Nov. 20 (Bloomberg) -- China is using the most supertankers in five months to meet record demand for oil imports, diminishing a glut of shipping capacity and returning John Fredriksen’s Frontline 2012 Ltd. to profit.
The number of carriers bound for Chinese ports rose 32 percent since August, according to ship-tracking data compiled by Bloomberg. Monthly imports averaged an all-time high of 22.26 million metric tons this year, customs data show. Shares of Frontline 2012, formed in December by the richest shipping investor, will gain 36 percent within 12 months, according to the average of six analyst estimates compiled by Bloomberg.
Rising oil shipments add to signs that China’s growth is accelerating, after slowing for seven quarters. Freight swaps used by traders to bet on future shipping costs indicate December will give owners the best returns since May. Rates have been unprofitable almost every day since June, according to data from the Baltic Exchange, the London-based publisher of freight prices on more than 50 maritime routes.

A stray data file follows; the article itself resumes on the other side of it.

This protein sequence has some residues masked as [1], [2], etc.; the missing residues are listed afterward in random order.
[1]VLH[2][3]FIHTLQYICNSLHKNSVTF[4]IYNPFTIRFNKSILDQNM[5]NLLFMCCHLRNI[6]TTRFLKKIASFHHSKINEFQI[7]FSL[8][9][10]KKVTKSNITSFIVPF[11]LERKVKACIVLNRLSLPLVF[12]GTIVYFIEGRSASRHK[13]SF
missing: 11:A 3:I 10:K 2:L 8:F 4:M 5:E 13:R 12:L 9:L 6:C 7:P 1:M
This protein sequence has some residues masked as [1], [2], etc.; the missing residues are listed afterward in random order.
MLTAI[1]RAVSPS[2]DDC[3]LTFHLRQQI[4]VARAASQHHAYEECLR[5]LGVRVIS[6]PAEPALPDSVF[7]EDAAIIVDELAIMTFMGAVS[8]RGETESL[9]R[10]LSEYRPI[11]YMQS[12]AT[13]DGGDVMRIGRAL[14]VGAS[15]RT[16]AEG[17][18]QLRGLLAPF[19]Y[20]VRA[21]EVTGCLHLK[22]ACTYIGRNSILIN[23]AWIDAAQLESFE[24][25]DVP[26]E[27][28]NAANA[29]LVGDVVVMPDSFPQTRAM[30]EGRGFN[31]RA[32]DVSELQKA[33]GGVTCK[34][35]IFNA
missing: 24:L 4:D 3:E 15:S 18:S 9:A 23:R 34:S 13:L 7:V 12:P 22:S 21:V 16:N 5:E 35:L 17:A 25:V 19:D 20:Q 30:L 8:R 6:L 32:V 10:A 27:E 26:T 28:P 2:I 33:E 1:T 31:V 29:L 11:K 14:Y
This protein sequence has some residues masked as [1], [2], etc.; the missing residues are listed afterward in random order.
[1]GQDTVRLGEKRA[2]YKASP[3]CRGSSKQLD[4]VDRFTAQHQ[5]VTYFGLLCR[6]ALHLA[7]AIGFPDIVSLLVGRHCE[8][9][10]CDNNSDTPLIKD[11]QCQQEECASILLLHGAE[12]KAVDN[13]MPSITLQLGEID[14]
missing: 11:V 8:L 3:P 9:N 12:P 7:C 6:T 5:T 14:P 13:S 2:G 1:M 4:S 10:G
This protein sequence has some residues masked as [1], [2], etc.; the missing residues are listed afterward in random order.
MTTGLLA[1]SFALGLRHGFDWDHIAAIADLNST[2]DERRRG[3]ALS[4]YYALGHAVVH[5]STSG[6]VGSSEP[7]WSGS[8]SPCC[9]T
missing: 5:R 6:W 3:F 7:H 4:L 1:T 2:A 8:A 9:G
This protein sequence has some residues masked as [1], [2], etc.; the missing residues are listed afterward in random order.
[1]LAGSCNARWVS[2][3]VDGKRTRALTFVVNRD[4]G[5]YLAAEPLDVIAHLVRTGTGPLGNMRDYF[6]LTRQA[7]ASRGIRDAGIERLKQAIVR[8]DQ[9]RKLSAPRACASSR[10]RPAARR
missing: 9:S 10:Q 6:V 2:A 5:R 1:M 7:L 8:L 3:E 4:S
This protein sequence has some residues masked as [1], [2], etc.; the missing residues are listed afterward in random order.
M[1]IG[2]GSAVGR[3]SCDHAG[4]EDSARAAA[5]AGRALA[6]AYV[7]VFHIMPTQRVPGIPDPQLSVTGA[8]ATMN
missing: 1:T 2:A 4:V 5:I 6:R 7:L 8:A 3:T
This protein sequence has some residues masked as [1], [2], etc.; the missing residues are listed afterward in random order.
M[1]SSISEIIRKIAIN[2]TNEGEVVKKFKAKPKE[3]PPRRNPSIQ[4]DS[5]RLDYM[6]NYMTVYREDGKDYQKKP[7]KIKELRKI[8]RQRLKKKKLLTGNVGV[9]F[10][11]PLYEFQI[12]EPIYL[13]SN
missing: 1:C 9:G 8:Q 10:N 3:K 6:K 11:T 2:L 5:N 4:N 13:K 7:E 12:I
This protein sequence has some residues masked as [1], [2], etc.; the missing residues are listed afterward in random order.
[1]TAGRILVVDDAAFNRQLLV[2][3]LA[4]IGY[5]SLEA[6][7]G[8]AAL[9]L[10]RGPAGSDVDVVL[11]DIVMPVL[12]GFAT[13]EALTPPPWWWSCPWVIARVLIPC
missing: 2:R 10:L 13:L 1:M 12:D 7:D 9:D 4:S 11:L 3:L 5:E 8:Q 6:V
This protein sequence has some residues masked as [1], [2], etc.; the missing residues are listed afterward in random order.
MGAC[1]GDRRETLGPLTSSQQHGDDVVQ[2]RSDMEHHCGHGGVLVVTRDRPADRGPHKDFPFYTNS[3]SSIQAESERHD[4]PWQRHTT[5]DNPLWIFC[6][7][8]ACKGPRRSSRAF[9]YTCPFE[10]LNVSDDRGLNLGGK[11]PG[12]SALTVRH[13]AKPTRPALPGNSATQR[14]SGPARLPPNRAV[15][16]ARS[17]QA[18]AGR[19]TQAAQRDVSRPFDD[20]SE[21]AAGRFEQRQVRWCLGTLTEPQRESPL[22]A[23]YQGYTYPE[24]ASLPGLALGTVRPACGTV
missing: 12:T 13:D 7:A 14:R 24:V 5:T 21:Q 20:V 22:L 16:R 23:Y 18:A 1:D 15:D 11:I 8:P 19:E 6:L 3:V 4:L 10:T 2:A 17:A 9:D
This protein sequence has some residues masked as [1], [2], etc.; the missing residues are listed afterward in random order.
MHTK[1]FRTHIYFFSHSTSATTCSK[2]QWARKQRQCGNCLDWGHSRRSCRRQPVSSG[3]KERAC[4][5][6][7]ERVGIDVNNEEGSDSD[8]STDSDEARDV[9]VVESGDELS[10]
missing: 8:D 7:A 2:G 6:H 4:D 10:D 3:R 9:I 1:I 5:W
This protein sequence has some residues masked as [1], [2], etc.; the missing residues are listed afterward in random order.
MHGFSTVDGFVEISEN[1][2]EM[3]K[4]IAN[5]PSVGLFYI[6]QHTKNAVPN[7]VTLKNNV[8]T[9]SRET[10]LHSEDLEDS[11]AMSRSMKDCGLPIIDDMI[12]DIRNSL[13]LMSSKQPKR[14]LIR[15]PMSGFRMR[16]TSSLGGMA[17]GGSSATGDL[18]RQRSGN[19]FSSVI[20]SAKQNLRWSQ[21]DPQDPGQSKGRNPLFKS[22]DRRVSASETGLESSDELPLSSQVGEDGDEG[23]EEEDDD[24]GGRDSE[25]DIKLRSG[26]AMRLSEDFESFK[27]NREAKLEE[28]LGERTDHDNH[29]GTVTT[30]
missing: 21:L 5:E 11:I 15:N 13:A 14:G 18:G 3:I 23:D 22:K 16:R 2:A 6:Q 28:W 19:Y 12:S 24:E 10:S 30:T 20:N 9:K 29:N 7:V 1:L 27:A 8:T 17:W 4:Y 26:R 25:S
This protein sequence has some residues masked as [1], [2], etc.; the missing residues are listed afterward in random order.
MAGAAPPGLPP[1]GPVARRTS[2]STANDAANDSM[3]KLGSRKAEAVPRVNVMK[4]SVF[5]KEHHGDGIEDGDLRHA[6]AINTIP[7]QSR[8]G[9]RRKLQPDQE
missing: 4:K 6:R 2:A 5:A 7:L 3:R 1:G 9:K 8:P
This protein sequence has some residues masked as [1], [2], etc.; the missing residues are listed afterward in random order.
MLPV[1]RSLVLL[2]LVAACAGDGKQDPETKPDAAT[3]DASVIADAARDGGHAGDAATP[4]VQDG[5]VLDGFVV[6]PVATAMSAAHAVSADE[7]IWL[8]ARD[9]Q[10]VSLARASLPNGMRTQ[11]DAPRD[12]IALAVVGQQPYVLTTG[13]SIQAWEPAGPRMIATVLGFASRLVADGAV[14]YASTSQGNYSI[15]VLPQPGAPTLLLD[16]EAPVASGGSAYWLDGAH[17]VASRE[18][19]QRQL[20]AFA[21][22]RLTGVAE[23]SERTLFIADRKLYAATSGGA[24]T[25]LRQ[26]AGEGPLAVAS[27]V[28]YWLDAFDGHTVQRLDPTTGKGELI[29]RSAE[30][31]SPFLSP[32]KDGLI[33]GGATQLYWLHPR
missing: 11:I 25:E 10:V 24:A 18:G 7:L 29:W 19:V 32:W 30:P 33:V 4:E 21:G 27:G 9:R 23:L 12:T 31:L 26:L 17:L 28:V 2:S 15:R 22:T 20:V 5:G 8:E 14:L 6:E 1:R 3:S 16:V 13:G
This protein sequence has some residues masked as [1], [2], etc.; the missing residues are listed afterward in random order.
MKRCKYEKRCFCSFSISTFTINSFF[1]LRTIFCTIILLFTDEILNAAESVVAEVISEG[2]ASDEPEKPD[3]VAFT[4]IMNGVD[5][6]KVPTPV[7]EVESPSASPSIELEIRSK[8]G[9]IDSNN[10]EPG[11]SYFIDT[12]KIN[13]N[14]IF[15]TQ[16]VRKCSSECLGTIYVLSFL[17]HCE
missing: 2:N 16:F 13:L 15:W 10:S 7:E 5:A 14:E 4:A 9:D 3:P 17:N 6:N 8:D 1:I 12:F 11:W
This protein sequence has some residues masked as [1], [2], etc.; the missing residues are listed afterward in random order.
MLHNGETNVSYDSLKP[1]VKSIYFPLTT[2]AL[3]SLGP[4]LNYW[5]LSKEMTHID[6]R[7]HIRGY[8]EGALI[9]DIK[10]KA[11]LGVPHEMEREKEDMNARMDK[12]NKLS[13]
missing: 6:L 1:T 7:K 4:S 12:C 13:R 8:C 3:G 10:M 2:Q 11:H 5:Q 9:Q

“It’s been a tough year, but Chinese crude demand is finally boosting rates,” said Simon Newman, the London-based head of tanker research at ICAP Shipping International Ltd., a unit of the world’s biggest broker of transactions between banks. “China is one of the few countries that can influence demand at short notice.”
Rates climbed yesterday to $28,265 a day, the highest level in almost six months. They were negative in all but 10 sessions starting July 5, according to the Baltic Exchange, which means owners have to contribute to fuel costs. Freight swaps anticipate returns will advance to $21,918 in December, the highest monthly average since May, data from Marex Spectron Group show.
Shares of Frontline 2012 rose 40 percent to 25.25 kroner in Oslo this year and will reach 34.28 kroner within 12 months, the analysts’ estimates show. The Hamilton, Bermuda-based company’s six very large crude carriers, each holding 2 million barrels of oil, mostly compete for single-voyage charters and benefit when spot rates jump, said Bjorn Kristian Roed, an analyst at Danske Markets in Copenhagen.